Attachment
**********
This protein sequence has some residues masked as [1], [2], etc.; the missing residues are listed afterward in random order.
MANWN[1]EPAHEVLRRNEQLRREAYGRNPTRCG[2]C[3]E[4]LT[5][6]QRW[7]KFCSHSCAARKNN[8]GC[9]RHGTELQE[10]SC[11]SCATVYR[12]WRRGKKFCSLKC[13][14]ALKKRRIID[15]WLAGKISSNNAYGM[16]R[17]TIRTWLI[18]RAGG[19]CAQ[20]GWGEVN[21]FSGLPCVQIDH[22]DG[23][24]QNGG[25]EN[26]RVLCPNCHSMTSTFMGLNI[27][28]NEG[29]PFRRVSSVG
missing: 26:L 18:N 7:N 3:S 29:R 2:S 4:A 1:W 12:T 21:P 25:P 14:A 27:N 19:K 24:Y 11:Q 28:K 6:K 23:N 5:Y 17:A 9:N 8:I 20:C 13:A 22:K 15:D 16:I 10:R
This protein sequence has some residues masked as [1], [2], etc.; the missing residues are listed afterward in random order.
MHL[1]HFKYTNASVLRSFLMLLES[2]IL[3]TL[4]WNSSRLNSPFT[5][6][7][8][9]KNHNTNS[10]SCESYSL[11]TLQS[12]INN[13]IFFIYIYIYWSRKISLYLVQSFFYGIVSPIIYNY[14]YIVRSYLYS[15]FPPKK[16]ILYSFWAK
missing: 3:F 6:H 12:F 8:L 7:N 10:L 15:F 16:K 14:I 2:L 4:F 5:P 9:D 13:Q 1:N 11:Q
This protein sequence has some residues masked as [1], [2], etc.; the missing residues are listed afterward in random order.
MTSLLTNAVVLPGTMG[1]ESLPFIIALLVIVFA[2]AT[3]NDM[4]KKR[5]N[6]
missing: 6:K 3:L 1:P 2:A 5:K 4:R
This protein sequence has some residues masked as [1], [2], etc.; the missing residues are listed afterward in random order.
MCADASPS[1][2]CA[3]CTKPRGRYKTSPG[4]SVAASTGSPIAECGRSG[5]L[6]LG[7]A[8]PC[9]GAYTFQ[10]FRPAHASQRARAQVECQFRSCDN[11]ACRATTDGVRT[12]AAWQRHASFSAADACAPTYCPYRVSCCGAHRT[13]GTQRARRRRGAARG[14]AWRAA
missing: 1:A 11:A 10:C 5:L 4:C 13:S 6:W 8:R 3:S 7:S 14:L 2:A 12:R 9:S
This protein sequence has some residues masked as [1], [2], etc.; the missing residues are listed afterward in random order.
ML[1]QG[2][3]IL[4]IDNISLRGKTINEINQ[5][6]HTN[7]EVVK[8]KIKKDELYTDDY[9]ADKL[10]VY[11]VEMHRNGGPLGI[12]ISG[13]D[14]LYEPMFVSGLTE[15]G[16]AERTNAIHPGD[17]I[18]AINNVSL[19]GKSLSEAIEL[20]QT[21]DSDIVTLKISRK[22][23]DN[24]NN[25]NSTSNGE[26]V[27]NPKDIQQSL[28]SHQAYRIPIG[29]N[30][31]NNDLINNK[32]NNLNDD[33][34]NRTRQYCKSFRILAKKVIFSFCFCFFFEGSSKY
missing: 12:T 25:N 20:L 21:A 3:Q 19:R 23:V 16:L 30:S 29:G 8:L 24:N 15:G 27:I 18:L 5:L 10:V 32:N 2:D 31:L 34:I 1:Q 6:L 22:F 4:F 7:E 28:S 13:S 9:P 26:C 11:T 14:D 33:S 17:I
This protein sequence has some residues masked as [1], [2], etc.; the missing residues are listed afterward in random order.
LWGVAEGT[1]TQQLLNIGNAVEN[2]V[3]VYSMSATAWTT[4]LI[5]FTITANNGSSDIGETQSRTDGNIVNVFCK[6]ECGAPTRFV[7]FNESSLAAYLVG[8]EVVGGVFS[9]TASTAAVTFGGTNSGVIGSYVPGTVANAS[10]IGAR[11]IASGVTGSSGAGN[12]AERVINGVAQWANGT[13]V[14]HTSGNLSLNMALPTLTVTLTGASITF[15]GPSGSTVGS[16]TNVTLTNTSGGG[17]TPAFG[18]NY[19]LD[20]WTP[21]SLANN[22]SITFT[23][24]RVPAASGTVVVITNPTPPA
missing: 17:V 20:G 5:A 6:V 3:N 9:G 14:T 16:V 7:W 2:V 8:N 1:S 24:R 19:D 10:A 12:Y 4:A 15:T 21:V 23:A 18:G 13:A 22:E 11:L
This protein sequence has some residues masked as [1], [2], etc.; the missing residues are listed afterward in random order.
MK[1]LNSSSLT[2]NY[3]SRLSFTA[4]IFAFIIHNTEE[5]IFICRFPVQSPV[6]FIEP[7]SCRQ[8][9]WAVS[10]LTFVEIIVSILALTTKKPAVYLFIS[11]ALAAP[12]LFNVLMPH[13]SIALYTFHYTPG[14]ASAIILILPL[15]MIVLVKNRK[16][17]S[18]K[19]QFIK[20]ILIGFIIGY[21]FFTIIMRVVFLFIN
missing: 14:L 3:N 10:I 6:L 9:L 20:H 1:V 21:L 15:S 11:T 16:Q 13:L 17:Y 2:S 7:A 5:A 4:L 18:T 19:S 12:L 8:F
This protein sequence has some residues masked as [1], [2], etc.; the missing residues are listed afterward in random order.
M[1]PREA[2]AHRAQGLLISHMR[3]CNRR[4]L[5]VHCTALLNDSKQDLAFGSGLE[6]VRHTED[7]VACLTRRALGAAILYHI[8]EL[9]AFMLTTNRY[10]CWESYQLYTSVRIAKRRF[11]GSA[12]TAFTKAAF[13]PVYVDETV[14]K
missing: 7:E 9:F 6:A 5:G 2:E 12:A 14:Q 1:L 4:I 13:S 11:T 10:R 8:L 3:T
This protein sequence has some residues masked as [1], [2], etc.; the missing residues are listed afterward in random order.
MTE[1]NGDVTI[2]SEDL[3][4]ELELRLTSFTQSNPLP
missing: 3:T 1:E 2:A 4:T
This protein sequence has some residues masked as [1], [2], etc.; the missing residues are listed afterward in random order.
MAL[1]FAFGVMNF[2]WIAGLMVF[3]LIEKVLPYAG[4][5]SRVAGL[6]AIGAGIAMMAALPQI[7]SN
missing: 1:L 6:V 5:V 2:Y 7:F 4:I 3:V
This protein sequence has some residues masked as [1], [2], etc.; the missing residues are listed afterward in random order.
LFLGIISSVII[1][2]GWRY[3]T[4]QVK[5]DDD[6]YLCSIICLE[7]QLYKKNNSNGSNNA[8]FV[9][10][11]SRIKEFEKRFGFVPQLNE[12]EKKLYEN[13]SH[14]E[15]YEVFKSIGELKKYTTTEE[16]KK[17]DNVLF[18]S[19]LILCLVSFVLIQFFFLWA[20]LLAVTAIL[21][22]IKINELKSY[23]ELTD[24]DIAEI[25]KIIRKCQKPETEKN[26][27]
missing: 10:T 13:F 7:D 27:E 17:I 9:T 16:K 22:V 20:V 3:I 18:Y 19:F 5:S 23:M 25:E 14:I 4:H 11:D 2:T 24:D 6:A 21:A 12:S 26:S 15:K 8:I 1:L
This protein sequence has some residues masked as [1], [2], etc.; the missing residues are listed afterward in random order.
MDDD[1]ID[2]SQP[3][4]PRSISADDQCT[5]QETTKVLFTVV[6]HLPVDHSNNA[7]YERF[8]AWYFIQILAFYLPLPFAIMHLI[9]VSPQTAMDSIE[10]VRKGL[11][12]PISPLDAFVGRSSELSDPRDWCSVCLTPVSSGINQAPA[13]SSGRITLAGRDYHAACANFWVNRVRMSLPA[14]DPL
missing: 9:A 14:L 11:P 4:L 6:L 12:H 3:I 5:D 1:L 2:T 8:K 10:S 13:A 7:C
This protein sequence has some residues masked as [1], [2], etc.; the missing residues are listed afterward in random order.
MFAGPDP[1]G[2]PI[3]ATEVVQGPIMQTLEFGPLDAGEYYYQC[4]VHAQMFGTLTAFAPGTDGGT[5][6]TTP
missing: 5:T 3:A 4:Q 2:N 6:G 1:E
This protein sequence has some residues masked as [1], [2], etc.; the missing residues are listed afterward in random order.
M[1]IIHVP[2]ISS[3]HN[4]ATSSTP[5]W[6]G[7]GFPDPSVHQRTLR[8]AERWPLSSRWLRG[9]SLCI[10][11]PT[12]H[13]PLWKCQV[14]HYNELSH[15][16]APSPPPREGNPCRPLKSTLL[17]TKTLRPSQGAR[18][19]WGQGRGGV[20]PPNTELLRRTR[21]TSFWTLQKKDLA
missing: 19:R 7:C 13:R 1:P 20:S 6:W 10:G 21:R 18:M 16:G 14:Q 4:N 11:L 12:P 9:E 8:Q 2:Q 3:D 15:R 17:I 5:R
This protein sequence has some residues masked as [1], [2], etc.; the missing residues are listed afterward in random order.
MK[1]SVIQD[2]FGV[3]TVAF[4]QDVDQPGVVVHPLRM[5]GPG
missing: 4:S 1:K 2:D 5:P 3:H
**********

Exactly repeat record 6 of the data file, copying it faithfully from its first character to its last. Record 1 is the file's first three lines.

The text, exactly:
This protein sequence has some residues masked as [1], [2], etc.; the missing residues are listed afterward in random order.
LWGVAEGT[1]TQQLLNIGNAVEN[2]V[3]VYSMSATAWTT[4]LI[5]FTITANNGSSDIGETQSRTDGNIVNVFCK[6]ECGAPTRFV[7]FNESSLAAYLVG[8]EVVGGVFS[9]TASTAAVTFGGTNSGVIGSYVPGTVANAS[10]IGAR[11]IASGVTGSSGAGN[12]AERVINGVAQWANGT[13]V[14]HTSGNLSLNMALPTLTVTLTGASITF[15]GPSGSTVGS[16]TNVTLTNTSGGG[17]TPAFG[18]NY[19]LD[20]WTP[21]SLANN[22]SITFT[23][24]RVPAASGTVVVITNPTPPA
missing: 17:V 20:G 5:A 6:V 3:N 9:G 14:T 16:V 7:W 2:V 8:N 1:S 24:R 19:D 10:A 12:Y 4:A 15:T 21:V 23:A 18:G 13:A 22:E 11:L